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Masks in the past: from the Spanish Influenza to COVID-19

Three green surgical masks
Mika Baumeister
Three surgical masks

Mask making companies like The Logan Mask in Nibley, Utah wouldn’t have existed if it wasn’t for the pandemic, and Lorrie Seljestad never thought she would be sitting at her sewing machine all day running the business.

“Who foresees a pandemic coming,” Seljestad said. “Or sitting in church with masks on your face or any of that?”

But even though masks are new to us, Utah State Special Collections and Archives photograph curator Daniel Davis said masks themselves aren’t new.

“During the Spanish Influenza, which started in the fall of 1918, they realized that masks were important,” Davis said.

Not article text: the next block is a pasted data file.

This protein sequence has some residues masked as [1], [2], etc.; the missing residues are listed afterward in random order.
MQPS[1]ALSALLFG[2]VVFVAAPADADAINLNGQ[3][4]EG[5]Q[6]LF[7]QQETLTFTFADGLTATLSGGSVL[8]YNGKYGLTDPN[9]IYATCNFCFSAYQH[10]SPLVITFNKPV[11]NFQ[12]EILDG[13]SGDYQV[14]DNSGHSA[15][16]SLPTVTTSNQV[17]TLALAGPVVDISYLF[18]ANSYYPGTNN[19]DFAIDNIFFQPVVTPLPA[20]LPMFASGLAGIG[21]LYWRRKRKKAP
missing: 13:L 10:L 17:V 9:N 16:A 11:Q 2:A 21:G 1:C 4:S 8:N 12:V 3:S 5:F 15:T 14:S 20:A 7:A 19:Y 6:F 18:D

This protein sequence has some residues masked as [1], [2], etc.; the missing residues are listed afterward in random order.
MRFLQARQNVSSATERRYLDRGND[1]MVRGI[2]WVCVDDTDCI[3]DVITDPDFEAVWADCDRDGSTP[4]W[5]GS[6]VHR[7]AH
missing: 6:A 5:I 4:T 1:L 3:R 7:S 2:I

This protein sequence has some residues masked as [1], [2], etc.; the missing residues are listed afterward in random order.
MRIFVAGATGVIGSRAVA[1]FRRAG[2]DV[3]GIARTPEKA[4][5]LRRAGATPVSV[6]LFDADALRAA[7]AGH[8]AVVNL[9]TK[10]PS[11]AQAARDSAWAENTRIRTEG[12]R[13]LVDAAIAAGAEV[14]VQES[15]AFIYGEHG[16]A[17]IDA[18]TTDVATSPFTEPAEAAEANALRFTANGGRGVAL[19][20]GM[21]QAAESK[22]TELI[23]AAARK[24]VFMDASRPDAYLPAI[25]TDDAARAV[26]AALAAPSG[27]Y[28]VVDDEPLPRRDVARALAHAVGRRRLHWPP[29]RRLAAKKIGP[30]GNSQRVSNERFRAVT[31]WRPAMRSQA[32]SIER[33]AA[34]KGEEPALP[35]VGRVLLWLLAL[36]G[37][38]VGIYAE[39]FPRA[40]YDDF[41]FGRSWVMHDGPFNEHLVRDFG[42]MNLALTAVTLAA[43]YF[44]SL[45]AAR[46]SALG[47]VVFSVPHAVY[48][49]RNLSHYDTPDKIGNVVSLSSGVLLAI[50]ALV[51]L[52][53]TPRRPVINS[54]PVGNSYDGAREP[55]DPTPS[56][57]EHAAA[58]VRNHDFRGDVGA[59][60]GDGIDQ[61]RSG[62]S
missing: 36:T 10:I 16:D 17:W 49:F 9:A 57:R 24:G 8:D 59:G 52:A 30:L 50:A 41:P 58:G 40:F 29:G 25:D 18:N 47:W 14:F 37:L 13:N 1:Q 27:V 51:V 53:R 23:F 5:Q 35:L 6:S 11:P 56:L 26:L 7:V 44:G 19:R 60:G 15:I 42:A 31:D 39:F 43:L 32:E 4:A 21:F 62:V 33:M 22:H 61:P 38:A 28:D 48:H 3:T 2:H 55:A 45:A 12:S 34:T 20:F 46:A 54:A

Similar to today, Davis said not everyone liked masks.

“It was kind of a mix, because some people thought masks were really important, and then some people didn't. Even doctors were like, you know, masks aren't really all that great for this,” Davis said. “So there was a mixture of opinions, kind of like today.”

Davis said the masks of the Spanish Influenza were most similar to the cloth masks we have today. In 2022 we have a lot more options. Cloth, surgical and N-95 masks all filter out particles we breathe in to a certain extent. The CDC said N-95’s are most effective but Bear River Health Department Public Information Officer Estee Hunt said any mask is better than no mask.

“You wear the most protective mask you can that fits well, and that you will wear consistently,” Hunt said.

Companies like The Logan Mask will continue to sell masks for now.

“We have some very loyal customers that still want them,” Seljestad said. “So I keep making them.”

You can visit CDC.gov for more information on mask recommendations.